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BYOB near Intercontinental Hotel??????

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preferably Italian but open to any

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  1. BYOB isn't legal in Boston.

    1. Restaurants with liquor/Beer/Wine licenses are not allowed by law to allow BYOB.

      1. Winthrop has several restaurants that allow BYOB. DiParma's and Alia's are both Italian and have BYO.

        Not allowed in Boston.

        1. It depends on the city or town.

          Boston does not allow it, with or without a liquor license.

          1. you can bring liquor to your room in the hotel. :)

            1. you might be able to do this in Chinatown, but I haven't tried in decades

              5 Replies
              1. re: L2k

                you "might", but it remains against the law.

                1. re: L2k

                  There are places in Chinatown and elsewhere that allow it, but as it remains quite illegal, it's not a good idea to discuss them in public forums like this.

                  http://mcslimjb.blogspot.com/

                  1. re: MC Slim JB

                    True, about a year ago I asked here if there was still "cold tea" in Chinatown and my post was vaporized in moments! So is there? LOL!

                    1. re: MC Slim JB

                      which is why I did not mention any places by name.

                      Not that they are still around, anyway.

                      1. re: L2k

                        they are still around.

                  2. Why don't we just stop talking about it.

                    It's not what the OP was getting at anyway

                    1. It was my understanding that BYOB is against the law in Boston. Other towns do allow it, as mentioned previously it depends on the city or town.

                      However, and with the caveat that I do not know this as fact, a Boston area salesman for a national wine distributor recently told me that the owner of a restaurant may use his/her discretion to allow BYO including within the city of Boston. Now maybe he meant that an owner may use discretion to skirt the law, risk getting caught and lose their liquor license, or maybe it explains why some establishments are friendlier towards the practice than others. Which, I do not know.

                      I had never heard this before and as I said I do not know this to be a fact, but it seemed plausible there might be a grey area some restaurant owners might willingly use to their advantage.

                      Also BYOB and "cold tea" are entirely separate issues.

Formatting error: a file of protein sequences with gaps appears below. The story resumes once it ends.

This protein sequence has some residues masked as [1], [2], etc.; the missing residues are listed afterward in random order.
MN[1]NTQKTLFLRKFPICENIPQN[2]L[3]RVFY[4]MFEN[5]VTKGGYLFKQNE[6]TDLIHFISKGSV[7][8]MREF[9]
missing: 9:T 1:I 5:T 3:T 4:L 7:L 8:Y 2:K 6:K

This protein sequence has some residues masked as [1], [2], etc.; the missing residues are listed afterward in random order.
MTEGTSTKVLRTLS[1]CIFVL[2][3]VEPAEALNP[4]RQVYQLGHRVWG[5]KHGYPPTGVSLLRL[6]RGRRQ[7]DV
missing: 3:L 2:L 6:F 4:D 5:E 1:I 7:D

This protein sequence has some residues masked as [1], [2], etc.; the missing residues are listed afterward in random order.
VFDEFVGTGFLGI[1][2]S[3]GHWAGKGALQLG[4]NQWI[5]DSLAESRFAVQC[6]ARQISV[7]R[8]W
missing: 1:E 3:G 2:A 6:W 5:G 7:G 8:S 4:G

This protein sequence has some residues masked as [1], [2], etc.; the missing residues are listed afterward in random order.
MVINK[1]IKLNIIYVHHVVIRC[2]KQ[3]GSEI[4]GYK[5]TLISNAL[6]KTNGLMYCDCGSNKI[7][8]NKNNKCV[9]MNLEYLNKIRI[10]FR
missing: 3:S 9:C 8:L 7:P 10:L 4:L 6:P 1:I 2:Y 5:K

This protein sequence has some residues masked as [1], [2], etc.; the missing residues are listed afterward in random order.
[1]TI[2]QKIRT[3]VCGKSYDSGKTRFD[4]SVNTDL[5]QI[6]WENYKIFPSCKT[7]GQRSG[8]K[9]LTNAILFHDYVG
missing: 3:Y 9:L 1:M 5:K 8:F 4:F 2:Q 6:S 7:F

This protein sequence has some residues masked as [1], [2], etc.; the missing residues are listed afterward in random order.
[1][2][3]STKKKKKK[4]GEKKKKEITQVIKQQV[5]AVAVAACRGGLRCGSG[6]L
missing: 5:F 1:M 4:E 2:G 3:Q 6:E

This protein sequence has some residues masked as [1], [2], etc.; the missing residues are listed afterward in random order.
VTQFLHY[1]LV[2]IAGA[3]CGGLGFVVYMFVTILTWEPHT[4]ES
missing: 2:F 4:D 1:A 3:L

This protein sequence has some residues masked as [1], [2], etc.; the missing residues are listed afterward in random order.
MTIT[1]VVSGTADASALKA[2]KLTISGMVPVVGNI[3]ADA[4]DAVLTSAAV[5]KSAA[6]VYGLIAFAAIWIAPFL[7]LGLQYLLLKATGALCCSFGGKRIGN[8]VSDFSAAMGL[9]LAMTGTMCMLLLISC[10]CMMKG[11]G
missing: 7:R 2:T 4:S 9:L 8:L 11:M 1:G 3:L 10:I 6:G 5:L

4 Replies
                      1. re: Chicken with a Capon

                        I'm no attorney, but I don't believe that "discretion" story for a second.

                        I have heard a rumor of one exception that I've never gotten confirmation on from a reliable source, that Boston allows BYOB in the space between the time a restaurant has applied for a license and the decision of the ABB on whether it will be awarded one.

                        BYOB is illegal throughout the Commonwealth in licensed establishments; allowing it in unlicensed ones is a town-by-town decision. I'm fairly certain it is not legal anywhere in Boston, Somerville, Watertown, and Cambridge.

                        I believe it is allowed in unlicensed establishments in Brookline, Wellesley, Needham, Newton, Arlington, Belmont, Medford, Chelsea, Winthrop, and Lexington.

                        It's a crazy-quilt of regulations, lack of regulations (effectively granting unmonitored consent), and quirky local laws. Some towns, like Marblehead, issue BYOB licenses with some strings attached: limits on the amounts brought in per party, authority of the operator to shut off intoxicated patrons, etc. Brookline doesn't allow a corkage fee, but does expect operators to ensure minors don't drink and customers don't get too bombed. Halifax allows BYOB, but every customer has to have their own container; you can't split a bottle of wine because that would effectively be "one person making delivery to another in a place that is not a residence." Cuckoo, no?

                        I'd call anywhere you'd like to bring your own first.

                        http://mcslimjb.blogspot.com/

                        1. re: MC Slim JB

                          Yeah, it was my understanding that it was illegal in Boston as well but I didn't know if someone in the biz might have different information. Like I said, maybe by "discretion" he meant a nod, a wink, and a look the other way at the owner's peril.

                          1. re: Chicken with a Capon

                            i worked for many years as a sommelier in fine dining in boston.

                            it is illegal to bring your own wine.

                            *however*...

                            there were occasions that the owner(s) allowed *certain* patrons to bring in a special bottle or two. this was a rare occasion and generally happened with regular guests who were bringing in a very spendy/rare bottle for an anniversary or something. it's how i got to try screaming eagle for the first time, lol. think of it as a favor for a friend.

                            byob is against the law.

                            cold tea and/or a blind eye in chinatown are both something totally else.

                            1. re: hotoynoodle

                              Owners will take the risk, but it comes with the caveat: "Don't go blabbing on Chowhound about how I let you bring your own $800 wine, or they'll all try to do it. We really don't want *those people* in here."

                              http://mcslimjb.blogspot.com/